The Port of Houston is a highly industrialized area surrounding the Houston Ship Channel. The ship channel also flows through environmentally sensitive Galveston Bay. Maintaining water quality is essential for this important wildlife habitat and recreational asset.
As a part of its Municipal Separate Storm Sewer System (MS4) permit, Port Houston has conducted a comprehensive mapping project for all its terminals. The project located all storm water drainage features such as inlets, drains, culverts, ditches and trench drains using GPS. The data was then GIS mapped and drainage maps for all terminals have been created. A storm water outfall survey was conducted to ensure that storm water outfalls were in good condition and any non-storm water discharges were identified.
An innovative storm water treatment system at the Bayport Container Terminal uses a first flush detention pond to prevent solids and contaminates from reaching Galveston Bay.
Learn more about our stormwater program here.
Regional Water Quality
Port Houston’s Waste Shark
A new marine debris removal and control technology will soon be in operation at Port Houston. The Waste Shark is a water drone that will collect floating trash near the Houston Ship Channel. Port Houston is the first port in America to own one of these amazing little drones, and we are all excited to see it in operation.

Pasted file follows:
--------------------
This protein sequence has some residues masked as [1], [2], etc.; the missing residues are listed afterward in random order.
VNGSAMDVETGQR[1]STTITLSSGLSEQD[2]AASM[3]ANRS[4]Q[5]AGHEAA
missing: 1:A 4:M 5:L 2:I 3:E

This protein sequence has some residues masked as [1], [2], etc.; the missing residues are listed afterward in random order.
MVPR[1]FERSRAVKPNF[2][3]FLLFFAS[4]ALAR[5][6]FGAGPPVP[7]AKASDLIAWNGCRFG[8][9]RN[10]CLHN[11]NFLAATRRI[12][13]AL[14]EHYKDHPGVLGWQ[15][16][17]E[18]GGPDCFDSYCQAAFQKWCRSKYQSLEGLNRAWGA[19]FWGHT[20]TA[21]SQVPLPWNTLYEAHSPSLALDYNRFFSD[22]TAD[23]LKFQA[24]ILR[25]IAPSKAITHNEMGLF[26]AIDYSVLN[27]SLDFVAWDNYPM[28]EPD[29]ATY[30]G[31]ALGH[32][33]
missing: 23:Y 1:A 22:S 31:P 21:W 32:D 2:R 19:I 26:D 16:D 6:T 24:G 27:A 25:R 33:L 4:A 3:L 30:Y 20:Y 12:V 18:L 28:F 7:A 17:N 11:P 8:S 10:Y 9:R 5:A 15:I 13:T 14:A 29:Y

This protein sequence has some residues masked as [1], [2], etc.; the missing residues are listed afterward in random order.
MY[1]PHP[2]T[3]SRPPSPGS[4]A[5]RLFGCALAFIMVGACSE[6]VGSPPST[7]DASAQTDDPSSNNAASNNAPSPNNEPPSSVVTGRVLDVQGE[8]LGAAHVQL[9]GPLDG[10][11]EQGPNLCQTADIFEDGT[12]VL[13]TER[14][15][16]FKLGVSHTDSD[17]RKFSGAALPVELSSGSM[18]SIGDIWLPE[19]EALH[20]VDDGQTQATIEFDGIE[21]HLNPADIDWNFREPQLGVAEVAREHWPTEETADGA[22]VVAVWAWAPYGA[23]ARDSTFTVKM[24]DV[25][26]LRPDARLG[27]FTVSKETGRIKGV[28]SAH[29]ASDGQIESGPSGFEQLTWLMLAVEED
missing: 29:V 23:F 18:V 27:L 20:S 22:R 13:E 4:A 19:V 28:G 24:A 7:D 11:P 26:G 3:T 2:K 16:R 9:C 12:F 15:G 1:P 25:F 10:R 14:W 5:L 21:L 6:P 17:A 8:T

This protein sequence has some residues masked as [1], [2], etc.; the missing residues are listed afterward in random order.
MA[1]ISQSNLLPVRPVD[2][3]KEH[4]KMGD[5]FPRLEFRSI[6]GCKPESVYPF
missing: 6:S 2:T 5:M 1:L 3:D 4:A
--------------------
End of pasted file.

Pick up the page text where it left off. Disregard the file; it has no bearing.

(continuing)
The floating trash in the water comes from upstream, from people and roadways. Yet, Port Houston personnel are still proud to do their part to help keep Houston area and Galveston Bay waters clean.
TCEQ continuous regional water quality monitoring stations, data, locations, and photos of monitoring sites can be found here.
As a component of the 1998 congressionally authorized project to deepen and widen of the Houston-Galveston Navigation Channels (HGNC), the silt, sand, shell and clay dredged during the expansion and subsequent channel maintenance will be creatively utilized as an environmental resource to enhance Galveston Bay. This project is one of the largest wetland creation efforts of its kind in the nation.
In order to identify environmentally and economically responsible ways to utilize the material dredged from the HGNC expansion, an unprecedented coalition of eight government agencies, called the Beneficial Uses Group (BUG), was formed in 1990.
Over the next 50 years, the BUG project, sponsored by the U.S. Army Corps of Engineers and Port Houston, has:
- Continued to develop approximately 3,300 acres of inter-tidal salt marsh in Galveston Bay
- Created a 6-acre bird nesting and habitat island
- Partially restored Redfish Island in Galveston Bay and re-established it as a wildlife habitat and boater destination location
- Restored Goat Island in Buffalo Bayou and re-established it as a wildlife habitat
- Constructed an underwater berm to enhance fish habitat by providing changes in topography
- Constructed access channels and anchorages for recreational boaters in mid- and lower-Galveston Bay
- Constructed 90 ft. of oyster reef since 2016